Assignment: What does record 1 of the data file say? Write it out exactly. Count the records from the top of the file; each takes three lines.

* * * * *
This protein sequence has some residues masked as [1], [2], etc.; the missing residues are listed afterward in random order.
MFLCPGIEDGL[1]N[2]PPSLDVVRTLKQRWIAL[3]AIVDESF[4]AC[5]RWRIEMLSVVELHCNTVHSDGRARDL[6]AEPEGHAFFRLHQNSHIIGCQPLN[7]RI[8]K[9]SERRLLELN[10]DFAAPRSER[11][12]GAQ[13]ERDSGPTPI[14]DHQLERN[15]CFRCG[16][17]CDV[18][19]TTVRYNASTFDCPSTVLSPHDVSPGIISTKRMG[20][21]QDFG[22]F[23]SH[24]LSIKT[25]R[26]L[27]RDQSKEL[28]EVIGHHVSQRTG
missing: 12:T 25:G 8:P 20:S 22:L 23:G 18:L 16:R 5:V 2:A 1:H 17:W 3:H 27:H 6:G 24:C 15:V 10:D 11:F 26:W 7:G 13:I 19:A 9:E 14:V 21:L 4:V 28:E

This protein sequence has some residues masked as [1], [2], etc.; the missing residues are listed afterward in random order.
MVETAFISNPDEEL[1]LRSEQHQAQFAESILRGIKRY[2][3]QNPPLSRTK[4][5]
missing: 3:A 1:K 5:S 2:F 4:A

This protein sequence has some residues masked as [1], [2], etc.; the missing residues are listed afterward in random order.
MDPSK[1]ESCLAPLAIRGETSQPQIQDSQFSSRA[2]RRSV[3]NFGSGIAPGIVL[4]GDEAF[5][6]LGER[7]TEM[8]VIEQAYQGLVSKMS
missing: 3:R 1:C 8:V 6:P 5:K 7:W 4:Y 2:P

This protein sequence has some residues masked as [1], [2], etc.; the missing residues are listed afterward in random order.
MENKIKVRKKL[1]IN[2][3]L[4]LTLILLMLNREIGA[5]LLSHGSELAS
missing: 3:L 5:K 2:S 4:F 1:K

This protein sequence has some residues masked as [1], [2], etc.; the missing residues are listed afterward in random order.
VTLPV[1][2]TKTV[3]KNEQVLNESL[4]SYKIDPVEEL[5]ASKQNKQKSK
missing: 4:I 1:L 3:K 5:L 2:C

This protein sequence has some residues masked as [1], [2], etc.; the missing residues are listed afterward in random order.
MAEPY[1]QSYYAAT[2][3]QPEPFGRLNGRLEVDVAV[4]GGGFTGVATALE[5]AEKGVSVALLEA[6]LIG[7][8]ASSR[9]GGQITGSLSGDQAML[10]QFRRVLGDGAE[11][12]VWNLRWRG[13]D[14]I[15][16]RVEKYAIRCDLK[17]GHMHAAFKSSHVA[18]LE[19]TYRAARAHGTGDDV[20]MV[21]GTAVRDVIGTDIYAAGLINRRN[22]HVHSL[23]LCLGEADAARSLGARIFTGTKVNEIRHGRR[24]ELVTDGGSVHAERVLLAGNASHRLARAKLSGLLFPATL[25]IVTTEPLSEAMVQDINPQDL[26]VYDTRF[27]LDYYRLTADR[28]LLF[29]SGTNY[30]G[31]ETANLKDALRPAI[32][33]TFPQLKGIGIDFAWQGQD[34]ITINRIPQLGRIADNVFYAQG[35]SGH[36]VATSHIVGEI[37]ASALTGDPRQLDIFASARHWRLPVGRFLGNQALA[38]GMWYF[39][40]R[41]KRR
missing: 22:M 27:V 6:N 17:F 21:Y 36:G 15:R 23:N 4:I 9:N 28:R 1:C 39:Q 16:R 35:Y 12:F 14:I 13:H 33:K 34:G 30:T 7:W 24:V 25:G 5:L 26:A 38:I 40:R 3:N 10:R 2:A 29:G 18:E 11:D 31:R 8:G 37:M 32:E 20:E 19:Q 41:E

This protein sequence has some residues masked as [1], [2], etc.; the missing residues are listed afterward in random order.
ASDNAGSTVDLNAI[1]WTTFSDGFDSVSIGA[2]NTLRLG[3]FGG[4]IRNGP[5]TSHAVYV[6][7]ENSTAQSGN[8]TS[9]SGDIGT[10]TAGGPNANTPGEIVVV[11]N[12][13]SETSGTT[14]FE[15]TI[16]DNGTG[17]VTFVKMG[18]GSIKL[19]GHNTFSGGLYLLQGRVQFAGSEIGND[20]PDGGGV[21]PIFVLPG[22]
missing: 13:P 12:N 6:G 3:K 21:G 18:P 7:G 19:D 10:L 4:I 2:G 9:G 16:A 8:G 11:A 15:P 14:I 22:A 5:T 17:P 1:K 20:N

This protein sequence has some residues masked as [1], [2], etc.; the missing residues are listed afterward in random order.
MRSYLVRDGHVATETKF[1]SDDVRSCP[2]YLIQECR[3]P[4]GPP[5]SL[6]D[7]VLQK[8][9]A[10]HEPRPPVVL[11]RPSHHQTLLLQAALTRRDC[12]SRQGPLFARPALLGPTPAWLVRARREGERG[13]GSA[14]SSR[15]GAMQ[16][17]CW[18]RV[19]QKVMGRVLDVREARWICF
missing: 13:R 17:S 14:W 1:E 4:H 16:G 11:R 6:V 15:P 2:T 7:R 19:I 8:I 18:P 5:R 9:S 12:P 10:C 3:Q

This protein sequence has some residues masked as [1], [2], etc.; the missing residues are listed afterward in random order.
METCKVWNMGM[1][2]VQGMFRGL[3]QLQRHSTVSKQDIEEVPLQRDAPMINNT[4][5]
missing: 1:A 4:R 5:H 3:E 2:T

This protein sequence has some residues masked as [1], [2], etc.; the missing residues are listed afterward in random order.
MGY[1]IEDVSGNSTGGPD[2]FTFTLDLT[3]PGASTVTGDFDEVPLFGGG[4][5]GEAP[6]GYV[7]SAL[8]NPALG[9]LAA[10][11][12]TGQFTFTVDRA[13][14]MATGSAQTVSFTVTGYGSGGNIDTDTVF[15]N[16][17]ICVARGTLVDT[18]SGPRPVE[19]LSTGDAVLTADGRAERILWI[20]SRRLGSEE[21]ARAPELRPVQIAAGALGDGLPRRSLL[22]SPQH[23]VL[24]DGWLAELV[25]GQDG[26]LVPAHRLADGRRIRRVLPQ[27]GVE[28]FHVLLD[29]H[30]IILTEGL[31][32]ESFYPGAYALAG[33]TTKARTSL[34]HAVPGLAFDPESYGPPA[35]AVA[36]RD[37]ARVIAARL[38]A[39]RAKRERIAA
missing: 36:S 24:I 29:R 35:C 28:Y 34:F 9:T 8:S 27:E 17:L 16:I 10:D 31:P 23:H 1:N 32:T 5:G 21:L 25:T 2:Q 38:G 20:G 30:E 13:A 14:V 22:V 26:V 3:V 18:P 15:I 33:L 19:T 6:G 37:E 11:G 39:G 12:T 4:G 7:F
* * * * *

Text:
This protein sequence has some residues masked as [1], [2], etc.; the missing residues are listed afterward in random order.
MFLCPGIEDGL[1]N[2]PPSLDVVRTLKQRWIAL[3]AIVDESF[4]AC[5]RWRIEMLSVVELHCNTVHSDGRARDL[6]AEPEGHAFFRLHQNSHIIGCQPLN[7]RI[8]K[9]SERRLLELN[10]DFAAPRSER[11][12]GAQ[13]ERDSGPTPI[14]DHQLERN[15]CFRCG[16][17]CDV[18][19]TTVRYNASTFDCPSTVLSPHDVSPGIISTKRMG[20][21]QDFG[22]F[23]SH[24]LSIKT[25]R[26]L[27]RDQSKEL[28]EVIGHHVSQRTG
missing: 12:T 25:G 8:P 20:S 22:L 23:G 18:L 16:R 5:V 2:A 1:H 17:W 3:H 27:H 6:G 24:C 15:V 10:D 11:F 26:W 7:G 13:I 19:A 9:E 14:V 21:L 4:V 28:E